The light incidence surface S2 of the second prism 2 is provided in symmetrical relationship with the light incidence surface S3 of the third prism 3 with respect to a second dichroic surface b, d and the light incidence surface S4 of the fourth prism 4 is provided in symmetrical relationship with the light incidence surface S3 of the third prism 3 with respect to a first dichroic surface a, c, whereby the optical path lengths of the optical paths of the respective color lights on the optical axis from the light incidence surface to the ridge line portion 0 can be made equal to one another.

At this time, the angles formed by the light incidence surfaces S2 and S4 of the second prism 2 and the fourth prism 4 and the light emergence surface S1 of the first prism 1 can be set to angles smaller than 90° and therefore, the shape of the cross-section orthogonal to the ridge line portion 0 becomes a trapezoidal shape, and by a shape in which for the divergent light beam travelling from the light incidence surface S3 of the third prism 3 to the light emergence surface S1 of the first prism 1, an area D not used is made small as shown in FIG. 4, three light beams can be combined together and the volume of the cross prism CP can be curtailed.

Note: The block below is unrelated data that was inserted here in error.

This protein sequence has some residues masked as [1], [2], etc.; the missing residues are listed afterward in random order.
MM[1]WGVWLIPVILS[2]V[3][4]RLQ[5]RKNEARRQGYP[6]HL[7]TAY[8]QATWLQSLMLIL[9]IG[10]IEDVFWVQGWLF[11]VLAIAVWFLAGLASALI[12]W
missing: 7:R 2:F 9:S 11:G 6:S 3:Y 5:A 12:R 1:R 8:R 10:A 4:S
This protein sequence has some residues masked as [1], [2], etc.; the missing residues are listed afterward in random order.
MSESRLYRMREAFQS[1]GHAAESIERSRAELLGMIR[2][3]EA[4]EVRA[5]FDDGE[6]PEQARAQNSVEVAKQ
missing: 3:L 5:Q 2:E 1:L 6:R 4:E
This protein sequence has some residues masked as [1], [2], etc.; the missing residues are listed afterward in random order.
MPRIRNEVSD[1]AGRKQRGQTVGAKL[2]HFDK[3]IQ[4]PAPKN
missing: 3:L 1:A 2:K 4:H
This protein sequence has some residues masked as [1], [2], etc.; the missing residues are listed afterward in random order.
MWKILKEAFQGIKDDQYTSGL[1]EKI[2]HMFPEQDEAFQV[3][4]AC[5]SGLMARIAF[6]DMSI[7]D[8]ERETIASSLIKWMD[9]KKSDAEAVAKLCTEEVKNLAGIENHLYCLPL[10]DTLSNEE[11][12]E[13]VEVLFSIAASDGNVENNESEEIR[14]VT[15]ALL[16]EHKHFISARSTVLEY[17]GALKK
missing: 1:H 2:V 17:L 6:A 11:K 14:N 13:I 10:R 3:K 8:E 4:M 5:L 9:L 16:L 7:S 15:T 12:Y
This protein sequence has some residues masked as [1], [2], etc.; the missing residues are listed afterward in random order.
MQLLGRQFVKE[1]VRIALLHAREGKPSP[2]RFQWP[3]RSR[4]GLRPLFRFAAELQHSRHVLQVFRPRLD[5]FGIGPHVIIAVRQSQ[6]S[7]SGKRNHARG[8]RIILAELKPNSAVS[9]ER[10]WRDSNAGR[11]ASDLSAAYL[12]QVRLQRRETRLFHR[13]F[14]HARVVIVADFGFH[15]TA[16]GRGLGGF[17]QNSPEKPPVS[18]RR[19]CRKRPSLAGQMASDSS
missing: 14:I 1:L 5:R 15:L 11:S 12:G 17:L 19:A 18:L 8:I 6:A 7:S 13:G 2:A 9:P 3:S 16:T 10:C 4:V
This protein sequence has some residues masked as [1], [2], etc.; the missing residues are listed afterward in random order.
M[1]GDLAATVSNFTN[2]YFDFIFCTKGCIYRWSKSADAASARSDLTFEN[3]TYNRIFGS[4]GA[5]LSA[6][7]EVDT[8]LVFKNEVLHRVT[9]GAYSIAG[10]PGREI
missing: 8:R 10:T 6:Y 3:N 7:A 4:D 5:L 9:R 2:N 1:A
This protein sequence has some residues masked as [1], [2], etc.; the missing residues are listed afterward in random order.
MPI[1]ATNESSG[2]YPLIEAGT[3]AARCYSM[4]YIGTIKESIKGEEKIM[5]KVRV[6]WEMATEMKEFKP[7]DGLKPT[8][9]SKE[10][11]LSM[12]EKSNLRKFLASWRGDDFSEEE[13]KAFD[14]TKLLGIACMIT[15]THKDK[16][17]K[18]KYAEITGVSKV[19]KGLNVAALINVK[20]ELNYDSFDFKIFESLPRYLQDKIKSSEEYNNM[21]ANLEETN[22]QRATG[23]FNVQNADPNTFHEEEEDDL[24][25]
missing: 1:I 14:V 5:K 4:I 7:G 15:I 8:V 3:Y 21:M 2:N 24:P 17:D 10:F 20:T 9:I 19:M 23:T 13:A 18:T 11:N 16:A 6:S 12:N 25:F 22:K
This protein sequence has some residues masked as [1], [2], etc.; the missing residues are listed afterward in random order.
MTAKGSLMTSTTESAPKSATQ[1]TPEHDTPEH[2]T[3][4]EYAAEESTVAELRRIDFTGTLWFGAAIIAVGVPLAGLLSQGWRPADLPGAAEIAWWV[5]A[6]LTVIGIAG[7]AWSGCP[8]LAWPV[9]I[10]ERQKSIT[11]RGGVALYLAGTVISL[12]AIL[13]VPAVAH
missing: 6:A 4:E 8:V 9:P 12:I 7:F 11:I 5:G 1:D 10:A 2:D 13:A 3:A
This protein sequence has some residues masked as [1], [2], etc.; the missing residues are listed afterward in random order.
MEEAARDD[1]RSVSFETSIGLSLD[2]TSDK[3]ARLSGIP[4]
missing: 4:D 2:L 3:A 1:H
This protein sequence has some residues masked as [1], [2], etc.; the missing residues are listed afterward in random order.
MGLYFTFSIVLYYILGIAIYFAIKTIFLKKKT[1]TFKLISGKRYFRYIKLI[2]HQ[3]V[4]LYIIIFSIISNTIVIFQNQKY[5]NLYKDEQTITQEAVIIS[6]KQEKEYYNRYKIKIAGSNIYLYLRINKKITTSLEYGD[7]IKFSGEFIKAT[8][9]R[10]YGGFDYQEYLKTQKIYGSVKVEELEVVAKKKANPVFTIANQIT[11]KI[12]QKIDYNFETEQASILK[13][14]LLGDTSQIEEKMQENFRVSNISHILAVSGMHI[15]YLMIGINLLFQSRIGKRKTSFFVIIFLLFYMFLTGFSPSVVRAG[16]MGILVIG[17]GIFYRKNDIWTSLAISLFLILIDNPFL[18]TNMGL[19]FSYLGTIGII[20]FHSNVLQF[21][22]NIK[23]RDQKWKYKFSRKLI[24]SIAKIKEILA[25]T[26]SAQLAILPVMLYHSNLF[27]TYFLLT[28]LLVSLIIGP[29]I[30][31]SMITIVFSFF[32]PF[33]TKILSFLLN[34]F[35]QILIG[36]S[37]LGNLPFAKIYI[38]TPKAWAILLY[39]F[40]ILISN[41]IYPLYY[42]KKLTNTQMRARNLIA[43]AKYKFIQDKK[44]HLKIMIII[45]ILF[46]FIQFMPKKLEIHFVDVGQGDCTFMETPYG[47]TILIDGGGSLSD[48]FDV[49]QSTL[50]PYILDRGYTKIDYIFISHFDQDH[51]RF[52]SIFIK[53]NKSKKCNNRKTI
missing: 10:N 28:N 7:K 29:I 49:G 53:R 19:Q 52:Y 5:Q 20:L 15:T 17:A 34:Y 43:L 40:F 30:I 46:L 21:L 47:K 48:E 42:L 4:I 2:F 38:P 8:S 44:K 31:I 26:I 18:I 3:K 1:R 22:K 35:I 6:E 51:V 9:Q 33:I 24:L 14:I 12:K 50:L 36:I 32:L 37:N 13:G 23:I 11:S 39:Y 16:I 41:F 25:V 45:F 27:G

When the angle of expanse of the outermost ray of the light transmitted through the cross prism CP is defined as 2β (>0) and the angle formed by the first and second dichroic surfaces and the light incidence surface S3 of the third prism 3 is defined as φ,

φ=45+β/2,

whereby the light incidence surfaces S2 and S4 of the second prism 2 and the fourth prism 4 and the outermost ray of the light transmitted through the prism can be made parallel to one another, and a more compact shape is provided.

Further, when the length of the prism from the light incidence surface S3 of the third prism 3 to the light emergence surface S1 of the first prism 1 is defined as RL and the width of the light incidence surface S3 of the third prism 3 is defined as k3, if RL is determined so as to satisfy

RL=k3/(tan (45−β/2)−tan (β)),

the cross prism can be constructed so that the cross-sectional shapes on the cross-sections orthogonal to the ridge lines 0 of the first to fourth prisms 1-4 may be triangular and the vertexes of the respective prisms may coincide with one another, and a more compact shape can be provided.

The cross dichroic prism CP of the present embodiment comprises four prisms 1, 2, 3 and 4 joined together, and dichroic surfaces are provided on the joined surfaces of the four prisms.